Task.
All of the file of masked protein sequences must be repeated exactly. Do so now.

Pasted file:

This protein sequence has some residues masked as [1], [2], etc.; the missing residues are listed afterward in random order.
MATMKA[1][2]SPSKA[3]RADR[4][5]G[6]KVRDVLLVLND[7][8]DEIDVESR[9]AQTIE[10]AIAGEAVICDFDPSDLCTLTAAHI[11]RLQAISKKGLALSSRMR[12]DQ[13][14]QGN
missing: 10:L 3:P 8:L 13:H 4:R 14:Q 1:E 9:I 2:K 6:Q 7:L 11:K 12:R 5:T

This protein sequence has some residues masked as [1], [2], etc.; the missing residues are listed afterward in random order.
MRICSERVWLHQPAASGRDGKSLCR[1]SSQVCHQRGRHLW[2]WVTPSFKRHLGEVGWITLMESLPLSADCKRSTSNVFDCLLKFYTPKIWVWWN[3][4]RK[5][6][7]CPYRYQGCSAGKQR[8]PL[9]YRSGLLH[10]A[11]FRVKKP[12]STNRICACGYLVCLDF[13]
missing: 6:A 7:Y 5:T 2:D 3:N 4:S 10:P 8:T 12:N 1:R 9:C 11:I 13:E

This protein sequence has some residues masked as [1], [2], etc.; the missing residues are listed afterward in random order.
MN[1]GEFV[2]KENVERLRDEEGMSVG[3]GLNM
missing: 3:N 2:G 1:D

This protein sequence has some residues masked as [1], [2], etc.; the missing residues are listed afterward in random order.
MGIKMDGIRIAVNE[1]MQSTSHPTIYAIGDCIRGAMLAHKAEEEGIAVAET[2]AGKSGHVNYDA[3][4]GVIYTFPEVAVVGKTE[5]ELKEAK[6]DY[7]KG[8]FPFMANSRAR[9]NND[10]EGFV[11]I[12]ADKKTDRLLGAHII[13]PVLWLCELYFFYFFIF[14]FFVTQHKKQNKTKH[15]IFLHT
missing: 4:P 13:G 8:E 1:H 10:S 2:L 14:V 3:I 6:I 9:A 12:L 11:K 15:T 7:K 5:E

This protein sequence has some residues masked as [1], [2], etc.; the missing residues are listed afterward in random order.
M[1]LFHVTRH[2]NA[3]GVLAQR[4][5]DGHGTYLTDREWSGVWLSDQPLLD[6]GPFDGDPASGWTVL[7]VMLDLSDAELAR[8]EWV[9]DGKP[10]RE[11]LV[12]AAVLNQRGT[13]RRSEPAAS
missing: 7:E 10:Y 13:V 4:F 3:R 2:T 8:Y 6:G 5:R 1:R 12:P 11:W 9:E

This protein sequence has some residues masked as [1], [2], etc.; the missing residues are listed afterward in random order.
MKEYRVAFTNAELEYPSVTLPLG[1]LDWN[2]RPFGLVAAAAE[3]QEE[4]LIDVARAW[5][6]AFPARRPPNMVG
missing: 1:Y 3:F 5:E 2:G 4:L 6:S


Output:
This protein sequence has some residues masked as [1], [2], etc.; the missing residues are listed afterward in random order.
MATMKA[1][2]SPSKA[3]RADR[4][5]G[6]KVRDVLLVLND[7][8]DEIDVESR[9]AQTIE[10]AIAGEAVICDFDPSDLCTLTAAHI[11]RLQAISKKGLALSSRMR[12]DQ[13][14]QGN
missing: 10:L 3:P 8:L 13:H 4:R 14:Q 1:E 9:I 2:K 6:Q 7:L 11:K 12:R 5:T

This protein sequence has some residues masked as [1], [2], etc.; the missing residues are listed afterward in random order.
MRICSERVWLHQPAASGRDGKSLCR[1]SSQVCHQRGRHLW[2]WVTPSFKRHLGEVGWITLMESLPLSADCKRSTSNVFDCLLKFYTPKIWVWWN[3][4]RK[5][6][7]CPYRYQGCSAGKQR[8]PL[9]YRSGLLH[10]A[11]FRVKKP[12]STNRICACGYLVCLDF[13]
missing: 6:A 7:Y 5:T 2:D 3:N 4:S 10:P 8:T 12:N 1:R 9:C 11:I 13:E

This protein sequence has some residues masked as [1], [2], etc.; the missing residues are listed afterward in random order.
MN[1]GEFV[2]KENVERLRDEEGMSVG[3]GLNM
missing: 3:N 2:G 1:D

This protein sequence has some residues masked as [1], [2], etc.; the missing residues are listed afterward in random order.
MGIKMDGIRIAVNE[1]MQSTSHPTIYAIGDCIRGAMLAHKAEEEGIAVAET[2]AGKSGHVNYDA[3][4]GVIYTFPEVAVVGKTE[5]ELKEAK[6]DY[7]KG[8]FPFMANSRAR[9]NND[10]EGFV[11]I[12]ADKKTDRLLGAHII[13]PVLWLCELYFFYFFIF[14]FFVTQHKKQNKTKH[15]IFLHT
missing: 4:P 13:G 8:E 1:H 10:S 2:L 14:V 3:I 6:I 9:A 12:L 11:K 15:T 7:K 5:E

This protein sequence has some residues masked as [1], [2], etc.; the missing residues are listed afterward in random order.
M[1]LFHVTRH[2]NA[3]GVLAQR[4][5]DGHGTYLTDREWSGVWLSDQPLLD[6]GPFDGDPASGWTVL[7]VMLDLSDAELAR[8]EWV[9]DGKP[10]RE[11]LV[12]AAVLNQRGT[13]RRSEPAAS
missing: 7:E 10:Y 13:V 4:F 3:R 2:T 8:Y 6:G 5:R 1:R 12:P 11:W 9:E

This protein sequence has some residues masked as [1], [2], etc.; the missing residues are listed afterward in random order.
MKEYRVAFTNAELEYPSVTLPLG[1]LDWN[2]RPFGLVAAAAE[3]QEE[4]LIDVARAW[5][6]AFPARRPPNMVG
missing: 1:Y 3:F 5:E 2:G 4:L 6:S